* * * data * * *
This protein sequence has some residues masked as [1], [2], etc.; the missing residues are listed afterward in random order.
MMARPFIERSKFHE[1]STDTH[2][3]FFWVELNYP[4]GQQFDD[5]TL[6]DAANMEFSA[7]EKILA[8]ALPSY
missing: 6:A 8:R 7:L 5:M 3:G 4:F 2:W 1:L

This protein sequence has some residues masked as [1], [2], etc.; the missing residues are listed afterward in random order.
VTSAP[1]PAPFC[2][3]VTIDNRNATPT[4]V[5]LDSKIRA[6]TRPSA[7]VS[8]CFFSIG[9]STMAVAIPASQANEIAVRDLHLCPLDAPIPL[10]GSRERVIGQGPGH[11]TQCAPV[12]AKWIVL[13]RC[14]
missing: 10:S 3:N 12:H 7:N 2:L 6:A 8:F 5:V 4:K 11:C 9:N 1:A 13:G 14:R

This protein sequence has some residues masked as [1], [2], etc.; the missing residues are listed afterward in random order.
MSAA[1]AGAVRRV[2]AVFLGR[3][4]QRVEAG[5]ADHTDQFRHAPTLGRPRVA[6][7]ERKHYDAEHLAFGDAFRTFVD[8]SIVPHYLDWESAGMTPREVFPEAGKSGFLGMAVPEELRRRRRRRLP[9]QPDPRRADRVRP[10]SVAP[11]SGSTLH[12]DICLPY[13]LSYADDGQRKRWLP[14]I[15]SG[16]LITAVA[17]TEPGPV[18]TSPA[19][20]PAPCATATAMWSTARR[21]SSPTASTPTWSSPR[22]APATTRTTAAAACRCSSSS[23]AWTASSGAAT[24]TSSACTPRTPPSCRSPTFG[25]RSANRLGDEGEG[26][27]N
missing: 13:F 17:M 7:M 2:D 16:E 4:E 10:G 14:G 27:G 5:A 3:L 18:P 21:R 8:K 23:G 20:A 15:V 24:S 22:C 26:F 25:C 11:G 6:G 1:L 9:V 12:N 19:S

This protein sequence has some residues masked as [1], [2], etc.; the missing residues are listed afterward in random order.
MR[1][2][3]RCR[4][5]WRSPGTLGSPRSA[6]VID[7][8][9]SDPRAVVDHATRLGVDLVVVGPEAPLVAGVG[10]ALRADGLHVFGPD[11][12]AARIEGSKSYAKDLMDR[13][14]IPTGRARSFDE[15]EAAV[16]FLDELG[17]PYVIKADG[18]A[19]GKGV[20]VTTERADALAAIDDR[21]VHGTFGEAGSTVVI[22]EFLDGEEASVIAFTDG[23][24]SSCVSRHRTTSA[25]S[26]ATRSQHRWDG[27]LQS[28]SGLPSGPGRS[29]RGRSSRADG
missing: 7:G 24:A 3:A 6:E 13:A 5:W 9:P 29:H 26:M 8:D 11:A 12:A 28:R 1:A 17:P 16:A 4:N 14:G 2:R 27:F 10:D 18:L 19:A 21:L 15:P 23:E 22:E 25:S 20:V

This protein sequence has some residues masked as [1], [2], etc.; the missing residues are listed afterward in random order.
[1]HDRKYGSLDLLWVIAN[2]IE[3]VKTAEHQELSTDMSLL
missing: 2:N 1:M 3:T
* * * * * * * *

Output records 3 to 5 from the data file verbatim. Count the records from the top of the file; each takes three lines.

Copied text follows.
This protein sequence has some residues masked as [1], [2], etc.; the missing residues are listed afterward in random order.
MSAA[1]AGAVRRV[2]AVFLGR[3][4]QRVEAG[5]ADHTDQFRHAPTLGRPRVA[6][7]ERKHYDAEHLAFGDAFRTFVD[8]SIVPHYLDWESAGMTPREVFPEAGKSGFLGMAVPEELRRRRRRRLP[9]QPDPRRADRVRP[10]SVAP[11]SGSTLH[12]DICLPY[13]LSYADDGQRKRWLP[14]I[15]SG[16]LITAVA[17]TEPGPV[18]TSPA[19][20]PAPCATATAMWSTARR[21]SSPTASTPTWSSPR[22]APATTRTTAAAACRCSSSS[23]AWTASSGAAT[24]TSSACTPRTPPSCRSPTFG[25]RSANRLGDEGEG[26][27]N
missing: 13:F 17:M 7:M 2:D 16:E 4:E 10:G 14:G 27:G 5:A 3:L 18:P 21:R 8:K 23:G 20:A 15:V 24:S 22:C 26:F 25:C 11:G 6:G 1:L 9:V 12:N 19:S

This protein sequence has some residues masked as [1], [2], etc.; the missing residues are listed afterward in random order.
MR[1][2][3]RCR[4][5]WRSPGTLGSPRSA[6]VID[7][8][9]SDPRAVVDHATRLGVDLVVVGPEAPLVAGVG[10]ALRADGLHVFGPD[11][12]AARIEGSKSYAKDLMDR[13][14]IPTGRARSFDE[15]EAAV[16]FLDELG[17]PYVIKADG[18]A[19]GKGV[20]VTTERADALAAIDDR[21]VHGTFGEAGSTVVI[22]EFLDGEEASVIAFTDG[23][24]SSCVSRHRTTSA[25]S[26]ATRSQHRWDG[27]LQS[28]SGLPSGPGRS[29]RGRSSRADG
missing: 7:G 24:A 3:A 6:E 13:A 5:W 9:P 29:H 26:M 8:D 11:A 12:A 28:R 1:A 17:P 16:A 4:N 14:G 2:R 27:F 10:D 18:L 19:A 21:L 15:P 23:E 22:E 25:S 20:V

This protein sequence has some residues masked as [1], [2], etc.; the missing residues are listed afterward in random order.
[1]HDRKYGSLDLLWVIAN[2]IE[3]VKTAEHQELSTDMSLL
missing: 2:N 1:M 3:T